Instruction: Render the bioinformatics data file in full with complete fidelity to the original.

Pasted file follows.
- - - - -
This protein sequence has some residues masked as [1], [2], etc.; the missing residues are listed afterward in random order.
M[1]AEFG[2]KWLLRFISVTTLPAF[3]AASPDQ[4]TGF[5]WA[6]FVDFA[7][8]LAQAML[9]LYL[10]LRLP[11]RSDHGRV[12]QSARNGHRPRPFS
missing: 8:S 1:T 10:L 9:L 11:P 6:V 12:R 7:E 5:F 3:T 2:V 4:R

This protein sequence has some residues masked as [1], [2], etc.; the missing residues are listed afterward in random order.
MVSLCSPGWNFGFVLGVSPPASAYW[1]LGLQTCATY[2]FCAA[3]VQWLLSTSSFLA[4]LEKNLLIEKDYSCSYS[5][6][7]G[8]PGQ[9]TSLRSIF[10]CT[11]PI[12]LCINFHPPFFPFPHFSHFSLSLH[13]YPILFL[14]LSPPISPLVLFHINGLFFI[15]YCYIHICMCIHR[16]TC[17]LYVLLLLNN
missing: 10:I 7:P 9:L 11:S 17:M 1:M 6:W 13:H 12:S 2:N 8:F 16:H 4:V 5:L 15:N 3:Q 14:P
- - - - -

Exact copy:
This protein sequence has some residues masked as [1], [2], etc.; the missing residues are listed afterward in random order.
M[1]AEFG[2]KWLLRFISVTTLPAF[3]AASPDQ[4]TGF[5]WA[6]FVDFA[7][8]LAQAML[9]LYL[10]LRLP[11]RSDHGRV[12]QSARNGHRPRPFS
missing: 8:S 1:T 10:L 9:L 11:P 6:V 12:R 7:E 5:F 3:T 2:V 4:R

This protein sequence has some residues masked as [1], [2], etc.; the missing residues are listed afterward in random order.
MVSLCSPGWNFGFVLGVSPPASAYW[1]LGLQTCATY[2]FCAA[3]VQWLLSTSSFLA[4]LEKNLLIEKDYSCSYS[5][6][7]G[8]PGQ[9]TSLRSIF[10]CT[11]PI[12]LCINFHPPFFPFPHFSHFSLSLH[13]YPILFL[14]LSPPISPLVLFHINGLFFI[15]YCYIHICMCIHR[16]TC[17]LYVLLLLNN
missing: 10:I 7:P 9:L 11:S 17:M 1:M 6:W 13:H 12:S 2:N 8:F 16:H 4:V 5:L 15:N 3:Q 14:P